Armen Sarkissian was appointed Ambassador of the Republic of Armenia to the United Kingdom on September 27, 2013. He was legally obligated to submit a financial declaration from the moment of his appointment.

Analyzing the financial declarations submitted to Armenia’s Corruption Prevention Commission, we see that the former president did not show the above-mentioned funds either in his 2013 declaration upon assuming the post of Ambassador of Armenia to the UK or in his 2014, 2015 and 2016 annual declarations.

According to the Armenian legal regulations in force at that time, specifically the Law on Public Service (adopted May 26,2011) and Government Decision N1819-N (December 15, 2011), Sarkissian declared €8 million. Later, in his annual declarations, this €8 million gradually reduced.

Hetq, together with its international partners, addressed a request to Armen Sarkissian, asking him to comment on the source of this money and why he didn’t declare it.

Sarkissian’s reply was curt, characterizing our obtaining of his bank account information as illegal.   

“...accessing details of someone's private bank account, as you have, is wrong and unlawful – all over the world. It is an infringement of privacy and breach of confidentiality.” Sarkissian replied.

While regarding our inquiries inappropriate, Sarkissian nevertheless decided to answer our questions and provide an explanation.

In his explanation, Sarkissian claimed that in the years in question, he served as an ambassador on a pro-bono (unpaid) basis and that he even spent money from his own pocket to establish Armenia’s Embassy in the United Kingdom.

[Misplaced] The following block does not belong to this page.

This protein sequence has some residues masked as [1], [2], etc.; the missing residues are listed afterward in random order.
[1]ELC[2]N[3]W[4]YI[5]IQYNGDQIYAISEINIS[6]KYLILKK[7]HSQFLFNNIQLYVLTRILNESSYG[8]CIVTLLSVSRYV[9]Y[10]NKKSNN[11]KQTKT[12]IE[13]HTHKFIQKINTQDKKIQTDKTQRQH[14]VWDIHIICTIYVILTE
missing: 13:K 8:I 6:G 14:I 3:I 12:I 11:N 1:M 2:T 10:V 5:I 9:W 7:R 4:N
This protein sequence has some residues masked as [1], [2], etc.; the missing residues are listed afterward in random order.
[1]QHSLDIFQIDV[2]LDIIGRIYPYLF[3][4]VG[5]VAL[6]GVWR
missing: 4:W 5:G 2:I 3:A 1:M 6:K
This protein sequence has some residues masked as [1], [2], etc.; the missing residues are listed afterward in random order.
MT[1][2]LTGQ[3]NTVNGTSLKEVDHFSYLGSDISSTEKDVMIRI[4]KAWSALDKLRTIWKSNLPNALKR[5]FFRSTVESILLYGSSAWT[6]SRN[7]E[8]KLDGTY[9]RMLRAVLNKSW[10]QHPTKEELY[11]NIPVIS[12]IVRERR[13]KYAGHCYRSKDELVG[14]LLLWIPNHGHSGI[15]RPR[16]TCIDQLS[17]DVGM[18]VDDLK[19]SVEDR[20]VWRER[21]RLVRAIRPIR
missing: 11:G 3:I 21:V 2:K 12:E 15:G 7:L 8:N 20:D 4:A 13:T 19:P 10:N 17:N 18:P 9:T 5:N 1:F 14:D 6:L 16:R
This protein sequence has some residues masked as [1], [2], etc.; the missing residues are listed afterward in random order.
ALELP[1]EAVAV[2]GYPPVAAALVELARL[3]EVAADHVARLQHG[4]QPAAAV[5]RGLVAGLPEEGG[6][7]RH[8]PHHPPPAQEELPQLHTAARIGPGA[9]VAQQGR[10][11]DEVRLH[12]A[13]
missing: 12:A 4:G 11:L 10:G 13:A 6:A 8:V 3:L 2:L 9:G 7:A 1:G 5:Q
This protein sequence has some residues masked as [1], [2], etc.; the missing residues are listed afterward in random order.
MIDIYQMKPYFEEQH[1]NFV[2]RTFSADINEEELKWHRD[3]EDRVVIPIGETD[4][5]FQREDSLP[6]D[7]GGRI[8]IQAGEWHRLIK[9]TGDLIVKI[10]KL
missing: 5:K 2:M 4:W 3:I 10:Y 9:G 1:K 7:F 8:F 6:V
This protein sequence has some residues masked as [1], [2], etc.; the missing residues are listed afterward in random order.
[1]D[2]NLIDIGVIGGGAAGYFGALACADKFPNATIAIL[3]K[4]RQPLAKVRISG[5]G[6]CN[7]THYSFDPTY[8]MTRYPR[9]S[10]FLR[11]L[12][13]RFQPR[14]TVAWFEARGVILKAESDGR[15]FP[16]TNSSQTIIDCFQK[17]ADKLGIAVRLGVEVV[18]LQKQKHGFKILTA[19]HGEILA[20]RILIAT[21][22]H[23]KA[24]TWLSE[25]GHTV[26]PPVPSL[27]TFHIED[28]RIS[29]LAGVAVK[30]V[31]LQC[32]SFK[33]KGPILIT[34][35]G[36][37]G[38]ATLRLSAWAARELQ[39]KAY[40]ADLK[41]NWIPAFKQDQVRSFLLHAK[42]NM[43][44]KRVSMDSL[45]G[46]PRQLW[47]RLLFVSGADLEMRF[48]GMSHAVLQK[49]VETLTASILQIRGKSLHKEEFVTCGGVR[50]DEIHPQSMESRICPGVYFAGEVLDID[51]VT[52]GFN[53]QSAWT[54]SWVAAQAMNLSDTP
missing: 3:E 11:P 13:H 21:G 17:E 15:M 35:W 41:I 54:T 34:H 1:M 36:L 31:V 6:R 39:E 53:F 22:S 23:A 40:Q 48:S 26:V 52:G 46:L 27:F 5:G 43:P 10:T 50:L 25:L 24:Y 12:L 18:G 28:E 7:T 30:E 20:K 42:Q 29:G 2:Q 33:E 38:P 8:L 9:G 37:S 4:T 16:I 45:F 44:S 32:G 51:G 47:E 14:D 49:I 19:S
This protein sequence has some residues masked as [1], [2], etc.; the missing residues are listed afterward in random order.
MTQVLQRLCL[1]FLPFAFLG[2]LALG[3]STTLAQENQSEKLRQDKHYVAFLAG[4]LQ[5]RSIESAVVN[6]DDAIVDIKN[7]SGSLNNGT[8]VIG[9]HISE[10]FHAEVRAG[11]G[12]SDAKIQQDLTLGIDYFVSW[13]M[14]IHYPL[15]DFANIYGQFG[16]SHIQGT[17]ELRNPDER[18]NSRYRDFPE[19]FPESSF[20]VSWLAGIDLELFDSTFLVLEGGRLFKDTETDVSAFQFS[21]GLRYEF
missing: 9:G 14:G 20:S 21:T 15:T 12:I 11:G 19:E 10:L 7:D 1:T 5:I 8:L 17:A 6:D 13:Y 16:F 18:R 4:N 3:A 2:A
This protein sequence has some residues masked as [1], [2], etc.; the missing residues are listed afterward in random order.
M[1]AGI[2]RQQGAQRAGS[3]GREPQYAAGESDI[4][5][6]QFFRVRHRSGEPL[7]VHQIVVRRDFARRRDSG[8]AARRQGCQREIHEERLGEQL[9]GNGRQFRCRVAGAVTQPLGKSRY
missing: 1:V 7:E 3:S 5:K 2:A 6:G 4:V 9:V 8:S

"It was not certain that the rules obliging officials to declare their interests applied in such circumstances and, in fact, others serving on a pro bono basis did not make any declarations”,- Sarkissian wrote, citing the example of Charles Aznavour. Sarkissian replied that he nevertheless decided to submit financial declarations.

"They were not electronic at the time and did not oblige me to declare specific banks accounts, only my cash holdings which I declared every year." wrote Sarkissian.

Here, it is necessary to mention that Armen Sarkissian has a history of not submitting financial declarations.

Despite Sarkissian’s above-mentioned assertion that he declared his assets annually, in 2016 Hetq wrote that he had not submitted his financial disclosures for several years. It was only after notices made by Armenia’s Ethics Committee and various press reports that Sarkissian, in 2017, finally submitted his 2013 disclosure (at the time he assumed the post of ambassador) and his annual 2014, 2015 and 2016 disclosures.

Sarkissian noted in his explanation: “My declarations were accompanied on two occasions by a letter that said that it was not certain that I had to make the declaration but if the Ethics Committee thought I should they could open the envelope that accompanied my letter.”

Hetq applied to the Corruption Prevention Commission, asking if it had examined Sarkissian’s declarations and whether it could clarify if Sarkissian had declared the 10 million Swiss francs.